11. Hope you don't mind if I chime in? I found this scenario a challenge but not insurmountable. Like yourself my initial movements were on the left, along the rail line. I made good progress at first but got caught up on the bunker and while I was able to work a T-34 forwards I could not keep the German infantry heads' down and had to withdraw under Panzerschreck fire. I kept a unit there to take pot-shots at the Germans and shifted my efforts to the centre-right. I remember concentrating my maxims in the orchard (with the wood fence) which was decent cover and allowed me to put grazing fire all along the trench line, as well as on the forested hill. The AT guns were able to put direct fire onto the hill as well and I shot my SMG units and engineers onto the hill and poured through the gaps in the wire. Flamethrowers took massive losses but a team worked its way up to the bunker and I had my break in. From there I was able to route an entire rifle company through and break into the second obstacle belt, forming a base of fire in the captured trenches. I was then able to direct accurate mortar fire on PaK guns and work a few OT-34s forward to engage. I lost two T-34s doing this, one getting destroyed whilst bogged (of course) I did get lucky with the StuGs however and knocked them out from hull down positions. I do think strikes up the flanks can work but a thrust down the centre would require more off map support than what is provided, even though that route has the most gaps in the obstacle belt for you to work your way through. The recon was able to infiltrate quite close and use the anti tank ditch to identify targets though. I lost quite a few of those men running back and forth to Battalion HQ to report, but the information was worth its weight in gold for the close attacks.
  12. I flipped through the campaign notes, and unless I missed it, they didn't list the designers and testers' names. So, whoever you are, my hat's off to you. It was the first campaign in a while I found legitimately difficult. I loved it. I thought it was an excellent depiction of the type of hastily improvised Pak-fronts the Germans would concentrate and lay across an allied mechanized thrust. You could feel mission-to-mission that you were fighting an enemy desperately trying to prevent a breakthrough or blunt a flanking thrust. There was always a great deal of opportunity for mounted manoeuvre, with use of artillery and masking fires, and the time limits encouraged a surgical attitude. I did a lot of bypassing and leapfrogging (often under light fire) of my units through one another to try and meet the timetable. Nor do I think the timetable was artificial: you're doing an armoured thrust up an enemy's flank, speed is key and the campaign captures that. I also appreciated being in command of a relatively untested unit. I'm somewhat familiar with the actual fight for Cellano and I do remember reading the German unit was about as fresh as the South Africans facing them, and it showed. I never felt the difficulty was artificially heightened by suddenly encountering some random, fanatic, Heer unit. The casualties seemed realistically proportionate as well. The lack of resupply and reinforcement made it quite the administrative challenge too. I spent a lot of time deciding which unit was up front or would be the main effort, trying to spread out echelon consumption and casualties. Most of the platoons were combat effective to the end, even if some were glorified squads. Needless to say, the maps were all gorgeous. If anyone wants a good little combined arms battle in complex terrain, and practice busting concentrated pak fronts, I definitely recommend.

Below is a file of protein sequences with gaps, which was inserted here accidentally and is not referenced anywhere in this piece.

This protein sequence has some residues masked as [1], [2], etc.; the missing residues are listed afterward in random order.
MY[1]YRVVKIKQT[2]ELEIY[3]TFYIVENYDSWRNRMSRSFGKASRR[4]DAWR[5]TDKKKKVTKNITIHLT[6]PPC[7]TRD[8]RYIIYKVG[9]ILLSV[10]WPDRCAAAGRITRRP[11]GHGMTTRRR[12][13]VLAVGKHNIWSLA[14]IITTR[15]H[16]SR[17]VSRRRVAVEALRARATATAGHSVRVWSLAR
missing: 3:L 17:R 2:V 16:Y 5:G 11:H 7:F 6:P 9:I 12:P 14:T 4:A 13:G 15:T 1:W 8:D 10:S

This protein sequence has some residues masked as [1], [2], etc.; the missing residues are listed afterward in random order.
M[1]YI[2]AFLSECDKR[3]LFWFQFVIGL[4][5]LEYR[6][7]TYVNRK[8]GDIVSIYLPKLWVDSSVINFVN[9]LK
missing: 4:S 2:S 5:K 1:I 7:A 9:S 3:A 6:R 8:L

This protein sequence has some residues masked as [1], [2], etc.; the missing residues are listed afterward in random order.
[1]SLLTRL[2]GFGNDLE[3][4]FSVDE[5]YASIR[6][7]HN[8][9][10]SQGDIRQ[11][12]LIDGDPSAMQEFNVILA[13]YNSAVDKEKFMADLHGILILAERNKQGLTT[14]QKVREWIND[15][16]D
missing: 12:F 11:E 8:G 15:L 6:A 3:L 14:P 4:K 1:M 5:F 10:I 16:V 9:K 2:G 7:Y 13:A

13. Great spiel, and I do agree. I just was wondering aloud why you felt the need to go down into the mud with him re: the mom's house "jokes" when you had a perfectly valid point otherwise, but that is your prerogative. But I'll contribute: I actually think Buzz has a point as well. We pay out the nose for these games, you are entirely entitled as consumers to demand the kitchen sink. PBEM, PBEM +++ or whatever the hell buzz phrase they are using, an actual peer-to-peer lobby system. Demand it all.
  14. Congrats on the retirement, hope you get to enjoy the free time to the fullest.
  15. Not in Education, Employment or Training, which certain ignoramuses assume everyone who isn't working themselves to death and is under the age of 65 must be.
  16. Irony: we loves to see it babes. I truly enjoy the wonderful debate of extremes we have. In one corner, in the blue shorts, 'everyone who plays PBEM is a geriatric' versus the red corner, 'everyone who disagrees with me is a NEET.'
  17. It's not uniform but it can happen, its always up to the designer. I've played the BS campaigns several times (I know, I know) and I've had a different experience every time, but whether that's because of different AI or different tactics on my end is another matter.
  18. Actually given how I feed my men into L-shaped ambushes like a mindless butcher I believe it's fair to say I am not invested in the game enough. Sadly I must defer to 15, 000 hours of testing :^)
  19. Now that sounds right up my alley; and Cromwells definitely need more love and attention in CMBN.